I have not read Cormac McCarthy’s The Road so I came to the film with no expectations in that regard. What I saw was a bleak, dank, relentlessly dark film in which every time hope raised its head, it was peremptorily smacked down, which makes the final scene seem like either a cheat or a copout.
The Road follows a man and his son on a post-apocalyptic journey from their home to the coast, always traveling south. It begins somewhere in the middle of the journey and ends when the journey reaches a metaphoric fork in the road.
In their struggle to survive, the pair has to deal with the possibility of falling pretty to cannibals or plain old thieves and killers. All plant and animal life is gone – and the trees of barren forests are literally falling over. Shoes are worth killing for; food is beyond value. The Man [Viggo Mortensen] has a cough that bodes ill; The Boy [Kodi Smit-McPhee] takes him at his word that everything will be fine. The Man’s eyes clearly show he has no hope and yet, he struggles desperately to give some to his son. Even so, he has a pistol with two bullets – one for each of them – just in case…
In his determination to keep his son alive, he is as relentless as whatever turned the planet into a near-lifeless grey orb. It is The Boy who keeps him human by insisting he help an Old Man [Robert Duvall] and forgive The Thief [Michael Kenneth Williams] who took their stuff but let The Boy unharmed. There is an interlude of joy when the two find a well-stocked fallout shelter, but what The Man perceives as prowlers scare them away after a brief stay.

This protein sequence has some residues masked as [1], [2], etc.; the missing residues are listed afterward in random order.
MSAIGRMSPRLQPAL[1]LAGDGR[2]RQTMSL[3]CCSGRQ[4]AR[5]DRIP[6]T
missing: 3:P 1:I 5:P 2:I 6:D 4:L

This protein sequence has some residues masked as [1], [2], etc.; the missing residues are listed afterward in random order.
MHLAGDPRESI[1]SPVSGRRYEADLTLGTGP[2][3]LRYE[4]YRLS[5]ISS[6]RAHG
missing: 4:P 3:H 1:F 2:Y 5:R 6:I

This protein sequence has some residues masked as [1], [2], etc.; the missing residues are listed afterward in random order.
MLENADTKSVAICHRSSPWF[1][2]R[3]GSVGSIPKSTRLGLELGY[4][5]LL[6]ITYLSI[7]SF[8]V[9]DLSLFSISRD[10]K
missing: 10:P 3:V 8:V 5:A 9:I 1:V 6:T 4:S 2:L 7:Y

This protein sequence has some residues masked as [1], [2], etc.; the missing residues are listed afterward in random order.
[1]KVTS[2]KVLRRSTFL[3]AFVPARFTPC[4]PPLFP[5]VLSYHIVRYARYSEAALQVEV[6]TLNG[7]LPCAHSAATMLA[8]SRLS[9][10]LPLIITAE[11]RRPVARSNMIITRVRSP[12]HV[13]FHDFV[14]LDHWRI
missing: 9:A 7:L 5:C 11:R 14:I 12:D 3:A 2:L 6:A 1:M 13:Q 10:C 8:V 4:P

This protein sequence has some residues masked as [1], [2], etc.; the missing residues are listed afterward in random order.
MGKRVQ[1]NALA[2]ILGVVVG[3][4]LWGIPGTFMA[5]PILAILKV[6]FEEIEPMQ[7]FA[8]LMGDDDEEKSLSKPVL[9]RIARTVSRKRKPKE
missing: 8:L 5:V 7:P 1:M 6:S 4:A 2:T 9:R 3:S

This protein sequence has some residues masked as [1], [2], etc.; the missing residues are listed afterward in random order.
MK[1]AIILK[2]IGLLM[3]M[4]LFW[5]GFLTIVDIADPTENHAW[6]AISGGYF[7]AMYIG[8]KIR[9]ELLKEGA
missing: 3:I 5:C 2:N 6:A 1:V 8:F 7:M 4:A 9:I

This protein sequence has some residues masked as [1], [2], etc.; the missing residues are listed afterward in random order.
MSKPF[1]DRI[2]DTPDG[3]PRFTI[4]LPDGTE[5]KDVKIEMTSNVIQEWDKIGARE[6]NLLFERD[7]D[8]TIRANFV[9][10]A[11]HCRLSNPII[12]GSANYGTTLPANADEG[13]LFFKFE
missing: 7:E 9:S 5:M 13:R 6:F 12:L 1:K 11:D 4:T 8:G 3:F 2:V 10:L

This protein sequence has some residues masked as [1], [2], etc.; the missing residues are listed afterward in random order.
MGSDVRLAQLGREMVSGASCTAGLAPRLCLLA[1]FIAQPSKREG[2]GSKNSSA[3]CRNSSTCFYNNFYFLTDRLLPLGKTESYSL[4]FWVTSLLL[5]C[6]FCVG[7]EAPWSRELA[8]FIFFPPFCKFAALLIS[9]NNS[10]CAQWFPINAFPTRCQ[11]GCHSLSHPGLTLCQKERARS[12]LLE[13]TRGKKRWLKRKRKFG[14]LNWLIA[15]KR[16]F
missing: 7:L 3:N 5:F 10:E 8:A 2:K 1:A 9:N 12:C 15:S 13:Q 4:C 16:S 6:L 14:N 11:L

Joe Penhall’s dialogue is shaved to the least amount required to make its point – even in the flashbacks that serve as The Man’s memories of before they went on the road. Charlize Theron is heartbreaking as his wife – Woman – who goes off to die and leaves the two bereft [though The Boy barely remembers her, now].
John Hillcoat’s direction would seem almost leisurely if the film wasn’t shot in greys. Instead it seems like the lethargy of a man who knows he’s dying and has given up the fight. Thus, by the final moments – when hope again raises its faintly flickering head – we have no reason to expect that, after the lights come up, much good will come of it. If it weren’t for outstanding performance by Mortensen and Smit-McPhee, there would be little to recommend the film.
The Road could be a story about the indomitable spirit of Humanity; the need for Family, or any number of other ideas. In the end, though, it’s a slice of post-apocalyptic life that seems not to be about anything in particular. Just what we need for Christmas…
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